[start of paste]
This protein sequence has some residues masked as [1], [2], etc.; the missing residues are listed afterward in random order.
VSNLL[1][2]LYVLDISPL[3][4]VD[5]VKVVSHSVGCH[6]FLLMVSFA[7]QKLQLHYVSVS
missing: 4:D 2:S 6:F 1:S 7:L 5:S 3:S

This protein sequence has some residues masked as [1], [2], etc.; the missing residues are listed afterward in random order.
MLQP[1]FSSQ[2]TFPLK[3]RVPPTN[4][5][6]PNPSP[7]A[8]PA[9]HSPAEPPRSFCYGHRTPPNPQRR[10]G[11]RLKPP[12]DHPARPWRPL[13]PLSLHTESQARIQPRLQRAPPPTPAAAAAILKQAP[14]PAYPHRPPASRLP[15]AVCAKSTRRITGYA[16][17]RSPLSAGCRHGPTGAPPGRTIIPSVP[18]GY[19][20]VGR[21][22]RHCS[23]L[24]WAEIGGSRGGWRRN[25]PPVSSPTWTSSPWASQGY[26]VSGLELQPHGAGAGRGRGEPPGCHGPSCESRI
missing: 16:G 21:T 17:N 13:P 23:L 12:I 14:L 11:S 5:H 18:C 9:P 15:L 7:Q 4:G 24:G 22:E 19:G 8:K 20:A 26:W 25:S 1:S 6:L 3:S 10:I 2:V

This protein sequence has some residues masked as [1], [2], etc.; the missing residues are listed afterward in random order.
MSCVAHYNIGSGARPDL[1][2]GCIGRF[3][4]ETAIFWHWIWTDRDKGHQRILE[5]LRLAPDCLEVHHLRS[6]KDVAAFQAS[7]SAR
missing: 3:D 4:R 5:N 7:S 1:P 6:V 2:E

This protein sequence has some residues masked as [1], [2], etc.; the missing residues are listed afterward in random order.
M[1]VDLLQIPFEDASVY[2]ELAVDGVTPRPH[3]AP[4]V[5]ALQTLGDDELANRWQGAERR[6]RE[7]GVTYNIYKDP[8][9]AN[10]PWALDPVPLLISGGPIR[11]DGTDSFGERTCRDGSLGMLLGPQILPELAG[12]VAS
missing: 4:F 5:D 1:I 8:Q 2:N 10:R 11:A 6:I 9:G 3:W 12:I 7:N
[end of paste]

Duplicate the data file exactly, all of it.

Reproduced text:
This protein sequence has some residues masked as [1], [2], etc.; the missing residues are listed afterward in random order.
VSNLL[1][2]LYVLDISPL[3][4]VD[5]VKVVSHSVGCH[6]FLLMVSFA[7]QKLQLHYVSVS
missing: 4:D 2:S 6:F 1:S 7:L 5:S 3:S

This protein sequence has some residues masked as [1], [2], etc.; the missing residues are listed afterward in random order.
MLQP[1]FSSQ[2]TFPLK[3]RVPPTN[4][5][6]PNPSP[7]A[8]PA[9]HSPAEPPRSFCYGHRTPPNPQRR[10]G[11]RLKPP[12]DHPARPWRPL[13]PLSLHTESQARIQPRLQRAPPPTPAAAAAILKQAP[14]PAYPHRPPASRLP[15]AVCAKSTRRITGYA[16][17]RSPLSAGCRHGPTGAPPGRTIIPSVP[18]GY[19][20]VGR[21][22]RHCS[23]L[24]WAEIGGSRGGWRRN[25]PPVSSPTWTSSPWASQGY[26]VSGLELQPHGAGAGRGRGEPPGCHGPSCESRI
missing: 16:G 21:T 17:N 13:P 23:L 12:I 14:L 11:S 5:H 18:C 9:P 15:L 7:Q 4:G 24:G 22:E 19:G 8:K 20:A 26:W 25:S 1:S 6:L 3:S 10:I 2:V

This protein sequence has some residues masked as [1], [2], etc.; the missing residues are listed afterward in random order.
MSCVAHYNIGSGARPDL[1][2]GCIGRF[3][4]ETAIFWHWIWTDRDKGHQRILE[5]LRLAPDCLEVHHLRS[6]KDVAAFQAS[7]SAR
missing: 3:D 4:R 5:N 7:S 1:P 6:V 2:E

This protein sequence has some residues masked as [1], [2], etc.; the missing residues are listed afterward in random order.
M[1]VDLLQIPFEDASVY[2]ELAVDGVTPRPH[3]AP[4]V[5]ALQTLGDDELANRWQGAERR[6]RE[7]GVTYNIYKDP[8][9]AN[10]PWALDPVPLLISGGPIR[11]DGTDSFGERTCRDGSLGMLLGPQILPELAG[12]VAS
missing: 4:F 5:D 1:I 8:Q 2:N 10:R 11:A 6:I 9:G 3:W 12:I 7:N